Politics and Presidents


Kolton Kaminski in Washington, D.C.

It’s been an interesting and revealing few weeks in Fort Bend.  As a community, we have experienced several milestone moments, ones that will not only be prominent footnotes in history, but ones that will be instrumental in shaping our future.

While we have seen much change politically in our county, perhaps the change that has affected me the most over the past few weeks is the loss of our 41st president.  In the early eighties when President Ronald Reagan and Vice President George H. W. Bush were on the campaign trail seeking re-election for a second term, I saw them at a joint campaign event in Houston.  As a young adult and a first-time voter, it was very impactful for me seeing them up close and in person interacting with their constituents.  I was – and still am – a fan of the great communicator and the coalition builder.

Perhaps because of my youth and enthusiasm over being able to vote, Presidents Bush and Reagan became “my” presidents.  I do not – and have not in my over 30-year voting career – felt such an infinity for any president since 40 and 41, and as a result, my children have been raised on Reagan and Bush.  I have used these presidents as examples of public service, of tough decisions and of responsible leadership.

Perhaps the most poignant lesson illustrated by President Bush was his coalition to join forces and do good with his former rival President Bill Clinton when disaster struck our world.  With their efforts in southeast Asia to help tsunami victims and those along the Gulf Coast assisting Hurricane Ike victims, the two opponents became a formidable force for good leading by example, building a bridge instead of leaving a divide.

As we embark on a new year, my prayer is that we all can take a lesson from President George Herbert Walker Bush’s playbook working together as allies, as coalition builders, for the good of Fort Bend.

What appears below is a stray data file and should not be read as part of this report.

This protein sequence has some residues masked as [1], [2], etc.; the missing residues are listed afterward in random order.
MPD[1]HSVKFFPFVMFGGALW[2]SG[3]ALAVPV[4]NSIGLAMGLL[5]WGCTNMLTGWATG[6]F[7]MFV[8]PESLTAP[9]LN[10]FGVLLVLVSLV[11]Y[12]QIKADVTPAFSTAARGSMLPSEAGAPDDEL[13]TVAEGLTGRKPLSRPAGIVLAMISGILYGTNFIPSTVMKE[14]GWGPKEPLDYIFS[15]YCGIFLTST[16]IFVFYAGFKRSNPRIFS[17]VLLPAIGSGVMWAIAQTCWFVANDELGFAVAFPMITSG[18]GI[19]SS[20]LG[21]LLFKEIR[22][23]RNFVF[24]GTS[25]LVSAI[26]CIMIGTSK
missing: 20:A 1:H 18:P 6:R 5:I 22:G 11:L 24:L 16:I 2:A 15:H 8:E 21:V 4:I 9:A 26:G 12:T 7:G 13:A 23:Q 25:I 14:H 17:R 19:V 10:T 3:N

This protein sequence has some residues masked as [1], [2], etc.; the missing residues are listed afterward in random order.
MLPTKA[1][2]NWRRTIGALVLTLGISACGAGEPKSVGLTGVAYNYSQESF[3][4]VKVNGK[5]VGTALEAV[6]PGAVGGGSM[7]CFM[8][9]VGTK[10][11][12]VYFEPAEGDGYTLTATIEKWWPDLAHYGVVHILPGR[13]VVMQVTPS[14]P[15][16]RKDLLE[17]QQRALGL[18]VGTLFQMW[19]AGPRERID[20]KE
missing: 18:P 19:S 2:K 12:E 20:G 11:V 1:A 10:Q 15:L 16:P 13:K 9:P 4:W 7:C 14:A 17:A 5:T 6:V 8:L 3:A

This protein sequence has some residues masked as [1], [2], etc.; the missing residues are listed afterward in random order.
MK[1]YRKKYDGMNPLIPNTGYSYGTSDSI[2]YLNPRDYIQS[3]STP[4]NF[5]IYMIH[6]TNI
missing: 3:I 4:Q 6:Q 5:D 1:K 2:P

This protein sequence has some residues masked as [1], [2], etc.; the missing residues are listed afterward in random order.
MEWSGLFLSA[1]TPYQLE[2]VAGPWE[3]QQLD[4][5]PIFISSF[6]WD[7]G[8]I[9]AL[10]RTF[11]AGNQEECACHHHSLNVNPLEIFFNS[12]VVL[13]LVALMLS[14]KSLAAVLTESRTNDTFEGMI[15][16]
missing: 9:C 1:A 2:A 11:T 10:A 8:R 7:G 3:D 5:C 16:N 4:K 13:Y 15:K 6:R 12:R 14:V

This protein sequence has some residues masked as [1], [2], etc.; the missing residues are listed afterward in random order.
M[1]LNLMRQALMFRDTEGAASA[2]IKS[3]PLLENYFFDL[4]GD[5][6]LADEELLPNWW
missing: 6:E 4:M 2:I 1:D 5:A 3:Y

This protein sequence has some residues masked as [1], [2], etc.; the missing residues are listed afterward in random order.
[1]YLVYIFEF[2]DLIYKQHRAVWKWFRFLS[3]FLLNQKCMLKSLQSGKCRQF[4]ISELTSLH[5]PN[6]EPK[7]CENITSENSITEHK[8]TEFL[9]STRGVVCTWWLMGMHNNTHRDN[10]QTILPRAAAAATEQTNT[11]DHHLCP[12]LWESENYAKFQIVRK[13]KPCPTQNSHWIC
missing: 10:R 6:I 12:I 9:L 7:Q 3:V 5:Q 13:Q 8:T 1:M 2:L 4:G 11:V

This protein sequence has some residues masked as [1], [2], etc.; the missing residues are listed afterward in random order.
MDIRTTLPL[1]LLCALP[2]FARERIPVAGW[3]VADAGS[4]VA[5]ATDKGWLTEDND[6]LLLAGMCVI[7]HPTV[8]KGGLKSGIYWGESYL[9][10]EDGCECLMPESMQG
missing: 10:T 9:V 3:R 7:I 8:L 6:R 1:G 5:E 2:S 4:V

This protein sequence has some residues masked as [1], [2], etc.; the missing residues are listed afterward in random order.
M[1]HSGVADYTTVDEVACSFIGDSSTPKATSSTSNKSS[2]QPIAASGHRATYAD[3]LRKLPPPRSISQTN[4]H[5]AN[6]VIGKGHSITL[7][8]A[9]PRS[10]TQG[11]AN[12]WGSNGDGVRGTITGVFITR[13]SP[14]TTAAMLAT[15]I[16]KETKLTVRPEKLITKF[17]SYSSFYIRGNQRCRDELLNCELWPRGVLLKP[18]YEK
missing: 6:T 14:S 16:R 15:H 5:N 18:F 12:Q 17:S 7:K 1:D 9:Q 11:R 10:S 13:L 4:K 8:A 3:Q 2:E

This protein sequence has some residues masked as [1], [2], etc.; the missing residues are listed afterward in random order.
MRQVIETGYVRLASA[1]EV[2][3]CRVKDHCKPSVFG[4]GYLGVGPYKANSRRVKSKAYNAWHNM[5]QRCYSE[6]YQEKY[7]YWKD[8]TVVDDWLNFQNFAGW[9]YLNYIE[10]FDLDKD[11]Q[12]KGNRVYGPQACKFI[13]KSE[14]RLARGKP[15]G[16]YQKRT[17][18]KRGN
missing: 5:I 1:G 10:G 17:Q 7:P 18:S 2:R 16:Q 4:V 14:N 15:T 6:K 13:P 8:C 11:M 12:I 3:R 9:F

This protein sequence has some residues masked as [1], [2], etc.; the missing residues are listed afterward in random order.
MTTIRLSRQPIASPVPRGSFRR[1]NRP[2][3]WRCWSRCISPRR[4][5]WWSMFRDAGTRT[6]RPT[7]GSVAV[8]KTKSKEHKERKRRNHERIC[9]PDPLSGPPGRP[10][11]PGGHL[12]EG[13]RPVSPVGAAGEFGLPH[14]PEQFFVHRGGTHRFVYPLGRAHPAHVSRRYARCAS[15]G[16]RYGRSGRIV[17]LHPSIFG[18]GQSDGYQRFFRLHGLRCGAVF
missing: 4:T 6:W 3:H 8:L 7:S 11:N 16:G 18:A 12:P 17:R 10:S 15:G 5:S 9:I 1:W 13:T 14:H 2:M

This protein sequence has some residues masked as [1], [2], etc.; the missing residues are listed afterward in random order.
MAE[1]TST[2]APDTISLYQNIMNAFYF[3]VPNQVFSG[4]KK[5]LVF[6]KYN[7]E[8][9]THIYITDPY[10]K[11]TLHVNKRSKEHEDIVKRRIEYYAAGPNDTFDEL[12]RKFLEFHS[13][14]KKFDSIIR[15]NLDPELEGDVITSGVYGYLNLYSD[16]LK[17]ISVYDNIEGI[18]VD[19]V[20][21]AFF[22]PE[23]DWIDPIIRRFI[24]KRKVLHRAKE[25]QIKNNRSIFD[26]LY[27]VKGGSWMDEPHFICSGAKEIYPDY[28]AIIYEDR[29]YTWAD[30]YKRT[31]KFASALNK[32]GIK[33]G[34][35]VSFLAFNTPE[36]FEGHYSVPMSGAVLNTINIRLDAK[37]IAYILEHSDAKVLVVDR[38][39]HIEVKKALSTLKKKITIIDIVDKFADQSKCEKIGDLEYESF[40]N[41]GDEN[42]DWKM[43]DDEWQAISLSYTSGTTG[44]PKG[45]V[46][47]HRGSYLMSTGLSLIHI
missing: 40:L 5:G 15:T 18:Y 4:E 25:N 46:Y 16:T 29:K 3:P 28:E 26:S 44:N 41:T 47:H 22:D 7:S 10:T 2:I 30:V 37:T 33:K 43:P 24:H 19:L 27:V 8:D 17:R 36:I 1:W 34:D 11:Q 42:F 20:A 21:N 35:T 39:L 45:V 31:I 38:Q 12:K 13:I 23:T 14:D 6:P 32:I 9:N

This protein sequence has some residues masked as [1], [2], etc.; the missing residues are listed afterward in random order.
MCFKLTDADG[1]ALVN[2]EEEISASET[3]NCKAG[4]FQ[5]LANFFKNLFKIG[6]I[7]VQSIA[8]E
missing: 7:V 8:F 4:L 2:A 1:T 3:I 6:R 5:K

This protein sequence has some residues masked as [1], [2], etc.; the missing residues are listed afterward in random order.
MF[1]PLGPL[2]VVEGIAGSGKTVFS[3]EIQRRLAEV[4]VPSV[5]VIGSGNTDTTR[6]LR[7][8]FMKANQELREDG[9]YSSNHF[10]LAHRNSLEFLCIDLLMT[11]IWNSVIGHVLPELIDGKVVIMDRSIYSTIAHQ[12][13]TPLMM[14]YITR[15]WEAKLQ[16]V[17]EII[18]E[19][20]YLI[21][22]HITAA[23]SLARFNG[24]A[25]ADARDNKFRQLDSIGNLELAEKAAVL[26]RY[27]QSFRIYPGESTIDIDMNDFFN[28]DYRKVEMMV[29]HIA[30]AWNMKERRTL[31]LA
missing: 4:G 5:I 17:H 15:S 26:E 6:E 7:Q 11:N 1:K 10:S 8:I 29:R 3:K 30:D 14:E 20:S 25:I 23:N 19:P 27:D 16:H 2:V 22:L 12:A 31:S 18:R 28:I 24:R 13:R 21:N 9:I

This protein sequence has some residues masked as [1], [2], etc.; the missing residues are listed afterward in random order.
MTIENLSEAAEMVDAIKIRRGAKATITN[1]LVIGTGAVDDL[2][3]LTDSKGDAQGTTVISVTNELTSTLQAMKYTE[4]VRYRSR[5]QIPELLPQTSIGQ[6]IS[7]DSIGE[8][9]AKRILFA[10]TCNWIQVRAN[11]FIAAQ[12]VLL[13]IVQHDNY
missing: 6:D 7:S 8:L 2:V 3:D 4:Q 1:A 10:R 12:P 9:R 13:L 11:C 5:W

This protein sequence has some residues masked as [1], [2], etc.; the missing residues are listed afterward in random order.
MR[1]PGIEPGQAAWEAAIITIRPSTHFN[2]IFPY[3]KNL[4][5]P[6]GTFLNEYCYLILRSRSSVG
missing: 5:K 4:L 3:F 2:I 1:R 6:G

Mr. President, “Well done, good and faithful servant!”

Your partner in the Bend,



. . . and the Pendulum Swings to the Left

Christopher Hill

It is often said that the only thing predictable in politics is its unpredictability. That was on full view November 6th as the majority of county seats changed from Republican to Democratic control in a real blue wave. In 1984 a similar wave of a different hue ushered in what was to become over a three-decade-long dominance of the Republican Party in Fort Bend.

For those who fear change, we hope you find solace in knowing that rarely is fear demonstrated as powerfully as you imagine. For those who revel in the new paradigm, know that governing is often more difficult than armchair quarterbacking.

Businesswise, this month we highlight Jim Rice who embodies some of the highest qualities of any Fort Bend County resident successful businessman, public servant and philanthropist. We also discuss some new changes to Texas probate that could allow for more money to reach your heirs. We also highlight the University of Houston at Sugar Land and their new technology building going up on campus as you read this.

Politically, of course, we talk about the historical results of the election. The question facing both parties is the duration of this change. Is this a blip on the radar screen, or are the Republicans set to wander in the cold for decades to come?

The political pendulum never stops moving. What used to be a given is now an open question. The moves and counter move from this point on will be fascinating to observe. The consequences, good and ill, will be studied, and we will be right alongside looking at the county changes and reporting back to you what we find.

Have a story idea? Know of someone unique in the business or political world that has an exciting story to tell? Have an issue you want to know more about, especially how it relates to Fort Bend? Please email me at chris@absolutelyfocusmedia.com. We want to hear from you.

Best regards,

Christopher Hill